It is impossible to summarize Euclid. You could simply list the propositions (i.e. theorems) that he goes through, but doing that wouldn’t convey the actual point of the book, which is the rational proof of the propositions. But I have to try something. In reading book XII of the Elements this year, I was most moved by the four-page proof of proposition 10. To explain what impressed me about it, though, I have to try to get into the details, and I don’t want to just reproduce the whole proof. So I’m going to try the impossible and summarize the proof. If you really want to follow it, you can find it online easily enough (although I hope you have better luck with your Java than I did just now).
By this point in the work, Euclid has proven that a polygonal pyramid has a volume equal to 1/3 that of the prism set up on the same base. Imagine any polygon you like: a square, a pentagon, or some crazy eleven-sided lopsided star-shaped thing. Then imagine each of the sides of your polygon extending straight up like so many walls and put a ceiling on your weirdly-shaped room. There’s your polygonal prism. Now go back to the original polygon – in other words, the floor of your hypothetical room – and imagine just one spot on the ceiling. Run lines from each corner up to that one point, and you have your polygonal pyramid. Euclid can show you that the volume of that pyramid is exactly 1/3 the volume of the whole prism. Basically, each of these shapes can be divided up into smaller shapes with triangles for sides, and geometry has a whole lot of useful things to say about triangles. So the relationship between the pyramid and the prism is pretty easy to demonstrate.
But in proposition 10, Euclid’s task is to show that a cone has a volume 1/3 of that of the cylinder built on the same circle and carried to the same height. No triangles here. Just circles and curved walls. I think Newton could have proven this proposition using his calculus, but Euclid didn’t have the mathematics of limits and infinitesimals. So what does he do? He uses a reductio ad absurdum: suppose the proposition is not true, and then see what contradiction you run into.
First, suppose that the cone’s volume is more than 1/3 the volume of the cylinder. Then inscribe a polygon in the circular base and imagine the pyramid starting at that base and extending up to the point of the cone. Now you have a pyramid tucked snugly inside your cone. Remember, the cone is larger than 1/3 of the cylinder in this supposition, so now increase the number of sides on your inscribed polygon, thereby increasing the size of the pyramid above it, until the pyramid is also larger than 1/3 of the cylinder. Well, that pyramid has a volume 1/3 the size of the prism on that same base. And if the pyramid is greater than 1/3 of the cylinder, the whole prism must be greater than the size of the whole cylinder. But its base is inscribed inside the circle, so the prism is actually smaller than the cylinder. And you’ve reached your contradiction: the prism can’t be both smaller than and larger than the cylinder, so the supposition must be incorrect.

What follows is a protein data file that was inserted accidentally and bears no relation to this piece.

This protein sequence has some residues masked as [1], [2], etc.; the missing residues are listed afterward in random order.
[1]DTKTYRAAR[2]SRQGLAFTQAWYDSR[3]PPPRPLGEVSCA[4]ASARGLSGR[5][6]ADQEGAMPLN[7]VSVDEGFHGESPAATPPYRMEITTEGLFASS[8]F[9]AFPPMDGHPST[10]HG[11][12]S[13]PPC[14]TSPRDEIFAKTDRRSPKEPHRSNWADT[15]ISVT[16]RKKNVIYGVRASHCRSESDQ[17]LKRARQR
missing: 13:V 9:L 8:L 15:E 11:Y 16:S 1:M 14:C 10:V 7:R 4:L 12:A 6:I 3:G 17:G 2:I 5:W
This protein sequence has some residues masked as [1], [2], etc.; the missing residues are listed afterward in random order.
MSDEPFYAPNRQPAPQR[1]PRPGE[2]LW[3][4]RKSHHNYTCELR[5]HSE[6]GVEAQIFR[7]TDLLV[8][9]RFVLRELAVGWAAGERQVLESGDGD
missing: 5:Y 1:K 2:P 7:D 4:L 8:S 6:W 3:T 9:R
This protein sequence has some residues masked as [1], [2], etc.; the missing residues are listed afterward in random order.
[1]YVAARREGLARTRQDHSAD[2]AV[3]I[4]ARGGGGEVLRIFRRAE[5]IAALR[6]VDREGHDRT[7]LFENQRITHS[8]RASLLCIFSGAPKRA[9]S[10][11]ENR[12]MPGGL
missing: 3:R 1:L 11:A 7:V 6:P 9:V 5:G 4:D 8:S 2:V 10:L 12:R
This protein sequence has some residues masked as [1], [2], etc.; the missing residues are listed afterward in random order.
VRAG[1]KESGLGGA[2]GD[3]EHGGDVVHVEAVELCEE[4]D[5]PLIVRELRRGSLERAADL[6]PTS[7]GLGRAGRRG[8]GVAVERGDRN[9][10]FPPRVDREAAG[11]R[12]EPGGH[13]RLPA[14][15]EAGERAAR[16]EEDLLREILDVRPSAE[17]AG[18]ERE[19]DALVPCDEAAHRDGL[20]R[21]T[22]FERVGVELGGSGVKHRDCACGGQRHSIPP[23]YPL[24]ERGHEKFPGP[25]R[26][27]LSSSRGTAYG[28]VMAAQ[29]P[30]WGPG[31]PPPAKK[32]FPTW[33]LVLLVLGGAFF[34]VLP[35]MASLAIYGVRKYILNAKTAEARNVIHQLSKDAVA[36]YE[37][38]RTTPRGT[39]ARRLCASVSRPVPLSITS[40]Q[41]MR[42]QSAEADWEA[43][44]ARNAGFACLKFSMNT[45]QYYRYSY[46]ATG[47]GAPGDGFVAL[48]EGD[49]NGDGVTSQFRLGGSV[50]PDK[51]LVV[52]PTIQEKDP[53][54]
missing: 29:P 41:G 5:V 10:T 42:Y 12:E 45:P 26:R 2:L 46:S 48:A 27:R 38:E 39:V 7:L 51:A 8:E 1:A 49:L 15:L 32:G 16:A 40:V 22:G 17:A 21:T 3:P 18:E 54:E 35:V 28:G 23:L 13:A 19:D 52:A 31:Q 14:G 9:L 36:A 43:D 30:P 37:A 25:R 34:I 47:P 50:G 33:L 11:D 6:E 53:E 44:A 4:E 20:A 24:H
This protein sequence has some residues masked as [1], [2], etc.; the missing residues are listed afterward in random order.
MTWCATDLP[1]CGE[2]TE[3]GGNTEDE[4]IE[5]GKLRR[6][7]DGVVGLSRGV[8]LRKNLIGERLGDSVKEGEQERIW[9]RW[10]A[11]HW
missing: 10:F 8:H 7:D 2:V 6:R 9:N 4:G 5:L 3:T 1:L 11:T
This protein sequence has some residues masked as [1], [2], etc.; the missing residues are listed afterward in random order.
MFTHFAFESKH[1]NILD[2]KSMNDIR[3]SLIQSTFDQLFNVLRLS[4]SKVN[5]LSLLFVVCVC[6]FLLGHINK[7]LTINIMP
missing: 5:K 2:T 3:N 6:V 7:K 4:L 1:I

So Euclid has proven that the cone is not greater than a third of the cylinder. Now all he has to do is turn the whole process around backwards to prove that the cone isn’t less than a third of the cylinder. And if its volume isn’t either greater than a third of the cylinder or less than a third of the cylinder, it must be exactly equal to a third of the cylinder.
I think the proof of proposition 10 is the longest proof of the whole book. It’s wonderful to see how brilliant Euclid is – how much he can prove with a few suppositions, a good grasp of logic, and a lot of creative imagination – even in the short, simple proofs. So this long proof was simply astonishing to me. If I, in turn, was unable to astonish you with my poor summary, go read it for yourself. Of course you have make it through eleven books plus nine more propositions in order to understand proposition 10 of book XII. So start reading now!